By Ralph Benko
April 2 was the 100th anniversary of President Woodrow Wilson’s address to Congress asking for a Declaration of War. We promptly thereafter entered World War I. This centenary provides an opportunity to reflect on the ongoing war between the Democrats and Republicans.
Thus, a Fable of the Bees and the Butterflies.
In a recent Forbes.com column I explored the question of whether the struggle in Washington is one of, as Time Magazine framed it, Trump’s War on Washington or, rather, Washington’s War on Trump. This column ended up posted both to Facebook’s 100,000+ Liked UltraTrumpian Trump Revolution and the AntiTrumpian Coffee Party USA.
On my own Facebook page a merry discourse transpired between my friend Paul Gordon, a libertarian populist, and my First Cousin Jeff Landaw, a principled progressive. In response to Jeff, Paul invoked the concept of Hive, saying that “the D's and Rs all operate on the left and right INSIDE that hive.”
Which raised an interesting point. Pretty much everyone has heard Aesop’s fable of the Grasshoppers and the Ants. On this centenary occasion, consider if you will Ralph’s fable of the Bees and the Butterflies….
Bees (like ants) live in a centralized hierarchical culture. (The use of “culture” here is not a use of pathetic fallacy. It’s a Thing. Study of such cultures in the animal kingdom is called ethology.) Bees have a Queen, fertilized by drones, who lays all the eggs from which more bees are hatched. The worker bees, all female, do the work of building the hive and foraging for nectar among the flowers, bringing it home to be refined into honey. Armed with stingers, consider them a militant species and, indeed, the hierarchical structure of the human military has many similarities with that of bees.
Butterflies live in a decentralized, non-hierarchical, culture. They engage in courtship, mate, the female laying eggs which turn into larva and then caterpillars, which, in time, turn into pupa and emerge as butterflies. Butterflies, too, feed on nectar. But they don’t bring it to a central location, nor are they regimented. Consider the butterflies as somewhat akin to Hippies (of which I, although a credentialed right winger, am an aging specimen) of human society.
America’s political structure originally was, and was designed to be, structured much like that of the butterflies. This was called a “republican form of government.” Enter democracy! It took a long time -- the inflection point arguably occurred under President Woodrow Wilson, a progressive champion, with his enactment of the federal income tax, the Federal Reserve System, and, of course, his sending America into World War I, 100 years ago on April 2, 1917, that the world “be made safe for democracy.”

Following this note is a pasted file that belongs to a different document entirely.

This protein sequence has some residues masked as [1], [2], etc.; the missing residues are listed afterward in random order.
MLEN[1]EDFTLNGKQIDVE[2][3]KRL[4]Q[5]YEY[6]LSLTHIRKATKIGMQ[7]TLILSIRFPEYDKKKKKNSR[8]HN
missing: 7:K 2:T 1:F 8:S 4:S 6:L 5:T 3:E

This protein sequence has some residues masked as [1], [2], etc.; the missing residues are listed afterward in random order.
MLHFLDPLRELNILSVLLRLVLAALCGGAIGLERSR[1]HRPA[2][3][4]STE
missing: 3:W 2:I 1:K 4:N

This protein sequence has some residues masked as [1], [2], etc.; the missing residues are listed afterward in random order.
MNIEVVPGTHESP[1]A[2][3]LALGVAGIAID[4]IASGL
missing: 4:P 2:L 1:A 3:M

The American political system has been deeply restructured, over time, along bee hive lines. Advantage: Bees! If the Trump administration succeeds -- not foreordained -- in capably restoring it to butterfly cultural lines: Advantage Butterflies!
There is nothing inherently "wrong" with either the culture of the bees or the culture of the butterflies. Both provide sustenance for their respective species. The question is: which is better adapted, right now, to the purposes for which the American government was constituted: to secure “certain unalienable Rights, that among these are Life, Liberty and the pursuit of Happiness.”
I myself, a conservative Republican, lean “butterfly.” America, which originally was structured as a butterfly culture, might lean that way too. Many of my very dearest friends, progressive Democrats, lean “bee.”
I do understand why the Hive is alarmed. Its hegemony is being threatened! This really is a consequential, even an existential, struggle between us.
That said, there are only three species known which go to war with other members of their same species: bees, ants, and humans. And it seems to me, just to me, that the militancy, even all-out-warfare, which now besets our politics is misplaced.
There is ample room in the meadow both for bees and butterflies. The Donald Trump administration, in its purpose of “deconstruction of the administrative state,” is about making a safe space for us butterflies to go about our quirky lives without being subject to, or perceived as a threat by, the hive.
Dear Democratic Bees! To paraphrase President Obama, “If you like the hive you have, you can keep your hive.” We Republican Butterflies are not trying to eliminate you. We’re merely attempting to create enough space in the meadow so we can go about our merry ways. Your terror and fury at us really is overdone. You’ve mistaken us for a rival hive invading your territory that needs to be eradicated by force. Not so!
Dear fellow Republican Butterflies! As it happens, we butterflies are territorial too and have mistaken the Democrats for oddly-shaped interloper butterflies who need to be chased out. Not so! They are merely collecting nectar to bring back to their hive.
Butterflies sure seem like an alien, and bewildering, sort of Bee to you Bees. (Such big wings. Where are their stingers?) And we Butterflies mistake you Bees for truly weird-shaped butterflies. (Such short wings! What’s up with those stingers?) There is no need for us to declare war on one another. There are ample flowers to support both of us.
There really is room in the ecology for us both. So, my dear Democrats, next time you encounter a Republican know that you encounter a Butterfly, not an Enemy Bee. My fellow Republicans? Upon encountering a Democrat compose your souls in serenity. You encounter a Bee, not a Rival Butterfly.
In nature, bees don’t sting butterflies and butterflies don’t chase bees. What say we get together, maybe even here at livingroomconversation.org, around the anniversary of the declaration of World War I, to celebrate the peace and quaff a few pints of nectar? Let’s celebrate our mutual victory over the imperial world order and then get on with occupying our common meadow in harmony.